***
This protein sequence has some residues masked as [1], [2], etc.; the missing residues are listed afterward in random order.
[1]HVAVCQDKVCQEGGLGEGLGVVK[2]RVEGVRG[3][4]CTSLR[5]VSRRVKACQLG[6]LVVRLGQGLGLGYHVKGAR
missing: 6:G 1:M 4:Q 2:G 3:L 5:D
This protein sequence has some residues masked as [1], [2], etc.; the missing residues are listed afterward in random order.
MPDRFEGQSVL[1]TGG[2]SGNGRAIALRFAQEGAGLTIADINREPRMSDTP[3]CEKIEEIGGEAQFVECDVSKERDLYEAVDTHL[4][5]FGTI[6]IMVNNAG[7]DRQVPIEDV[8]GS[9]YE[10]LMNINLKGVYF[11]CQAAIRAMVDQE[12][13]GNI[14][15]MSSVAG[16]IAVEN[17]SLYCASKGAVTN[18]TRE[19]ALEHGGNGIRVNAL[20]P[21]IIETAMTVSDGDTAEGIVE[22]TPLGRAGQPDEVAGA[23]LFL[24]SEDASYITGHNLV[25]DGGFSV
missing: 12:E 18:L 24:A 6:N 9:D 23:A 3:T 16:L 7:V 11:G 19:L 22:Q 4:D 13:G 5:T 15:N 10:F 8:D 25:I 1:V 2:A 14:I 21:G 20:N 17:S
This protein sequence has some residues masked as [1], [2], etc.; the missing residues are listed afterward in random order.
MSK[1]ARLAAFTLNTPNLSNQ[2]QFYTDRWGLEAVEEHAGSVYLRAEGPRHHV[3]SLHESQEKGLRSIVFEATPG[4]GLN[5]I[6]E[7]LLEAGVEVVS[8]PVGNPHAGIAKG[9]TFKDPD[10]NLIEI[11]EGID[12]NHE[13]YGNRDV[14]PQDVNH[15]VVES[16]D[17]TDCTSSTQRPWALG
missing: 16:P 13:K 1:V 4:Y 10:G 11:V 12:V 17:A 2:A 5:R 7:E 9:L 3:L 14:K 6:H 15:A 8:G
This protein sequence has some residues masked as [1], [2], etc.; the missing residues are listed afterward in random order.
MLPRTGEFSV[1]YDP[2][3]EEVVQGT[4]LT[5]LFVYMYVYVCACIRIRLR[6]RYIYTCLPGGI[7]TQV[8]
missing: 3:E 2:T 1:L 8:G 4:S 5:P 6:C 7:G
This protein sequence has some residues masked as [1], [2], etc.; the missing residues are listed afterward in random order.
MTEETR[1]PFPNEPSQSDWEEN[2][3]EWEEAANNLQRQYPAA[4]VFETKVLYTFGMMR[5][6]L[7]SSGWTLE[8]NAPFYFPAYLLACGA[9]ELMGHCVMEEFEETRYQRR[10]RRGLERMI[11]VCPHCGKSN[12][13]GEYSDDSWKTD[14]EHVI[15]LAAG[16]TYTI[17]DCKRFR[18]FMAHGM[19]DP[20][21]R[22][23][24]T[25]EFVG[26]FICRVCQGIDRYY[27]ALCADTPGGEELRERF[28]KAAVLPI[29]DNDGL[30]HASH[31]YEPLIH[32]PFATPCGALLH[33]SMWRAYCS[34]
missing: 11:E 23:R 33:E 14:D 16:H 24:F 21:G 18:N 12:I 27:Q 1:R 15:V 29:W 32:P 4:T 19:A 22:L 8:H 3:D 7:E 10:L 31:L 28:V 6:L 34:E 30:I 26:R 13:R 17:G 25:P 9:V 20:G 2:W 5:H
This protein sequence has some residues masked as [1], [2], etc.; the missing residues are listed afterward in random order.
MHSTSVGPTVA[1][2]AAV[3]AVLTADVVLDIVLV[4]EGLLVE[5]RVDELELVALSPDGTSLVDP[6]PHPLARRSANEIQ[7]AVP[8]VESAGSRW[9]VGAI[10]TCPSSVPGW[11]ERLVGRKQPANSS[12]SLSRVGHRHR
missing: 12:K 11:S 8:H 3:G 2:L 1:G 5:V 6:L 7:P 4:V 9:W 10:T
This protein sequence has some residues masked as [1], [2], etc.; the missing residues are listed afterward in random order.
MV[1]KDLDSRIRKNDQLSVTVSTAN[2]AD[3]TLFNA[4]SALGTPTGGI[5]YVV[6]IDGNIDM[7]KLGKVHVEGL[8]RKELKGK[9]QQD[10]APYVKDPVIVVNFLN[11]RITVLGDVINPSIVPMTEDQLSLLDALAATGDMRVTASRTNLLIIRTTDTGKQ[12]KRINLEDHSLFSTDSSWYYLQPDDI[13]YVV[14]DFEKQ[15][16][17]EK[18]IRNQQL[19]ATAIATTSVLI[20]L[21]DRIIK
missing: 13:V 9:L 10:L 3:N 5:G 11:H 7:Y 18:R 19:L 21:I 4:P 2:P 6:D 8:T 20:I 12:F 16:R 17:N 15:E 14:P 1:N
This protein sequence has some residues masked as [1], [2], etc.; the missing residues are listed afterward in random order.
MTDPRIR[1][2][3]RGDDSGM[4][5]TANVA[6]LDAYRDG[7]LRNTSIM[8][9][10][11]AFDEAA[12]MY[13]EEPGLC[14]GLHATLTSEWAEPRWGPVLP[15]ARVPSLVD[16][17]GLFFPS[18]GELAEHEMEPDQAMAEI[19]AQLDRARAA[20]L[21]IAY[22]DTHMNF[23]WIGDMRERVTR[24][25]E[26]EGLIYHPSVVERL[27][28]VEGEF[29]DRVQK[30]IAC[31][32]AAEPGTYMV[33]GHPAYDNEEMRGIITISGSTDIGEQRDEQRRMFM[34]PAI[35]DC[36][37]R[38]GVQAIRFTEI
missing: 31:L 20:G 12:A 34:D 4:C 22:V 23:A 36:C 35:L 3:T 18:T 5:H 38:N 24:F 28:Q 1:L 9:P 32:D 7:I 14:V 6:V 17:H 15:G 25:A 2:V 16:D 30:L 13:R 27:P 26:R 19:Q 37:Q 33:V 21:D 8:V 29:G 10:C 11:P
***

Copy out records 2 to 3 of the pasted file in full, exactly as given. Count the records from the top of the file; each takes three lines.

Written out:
This protein sequence has some residues masked as [1], [2], etc.; the missing residues are listed afterward in random order.
MPDRFEGQSVL[1]TGG[2]SGNGRAIALRFAQEGAGLTIADINREPRMSDTP[3]CEKIEEIGGEAQFVECDVSKERDLYEAVDTHL[4][5]FGTI[6]IMVNNAG[7]DRQVPIEDV[8]GS[9]YE[10]LMNINLKGVYF[11]CQAAIRAMVDQE[12][13]GNI[14][15]MSSVAG[16]IAVEN[17]SLYCASKGAVTN[18]TRE[19]ALEHGGNGIRVNAL[20]P[21]IIETAMTVSDGDTAEGIVE[22]TPLGRAGQPDEVAGA[23]LFL[24]SEDASYITGHNLV[25]DGGFSV
missing: 12:E 18:L 24:A 6:N 9:D 23:A 3:T 16:L 7:V 11:G 19:L 22:Q 4:D 13:G 5:T 15:N 10:F 8:D 25:I 1:V 2:A 14:I 21:G 20:N 17:S
This protein sequence has some residues masked as [1], [2], etc.; the missing residues are listed afterward in random order.
MSK[1]ARLAAFTLNTPNLSNQ[2]QFYTDRWGLEAVEEHAGSVYLRAEGPRHHV[3]SLHESQEKGLRSIVFEATPG[4]GLN[5]I[6]E[7]LLEAGVEVVS[8]PVGNPHAGIAKG[9]TFKDPD[10]NLIEI[11]EGID[12]NHE[13]YGNRDV[14]PQDVNH[15]VVES[16]D[17]TDCTSSTQRPWALG
missing: 16:P 13:K 1:V 4:Y 10:G 11:V 12:V 17:A 2:A 5:R 7:E 9:L 3:L 14:K 6:H 15:A 8:G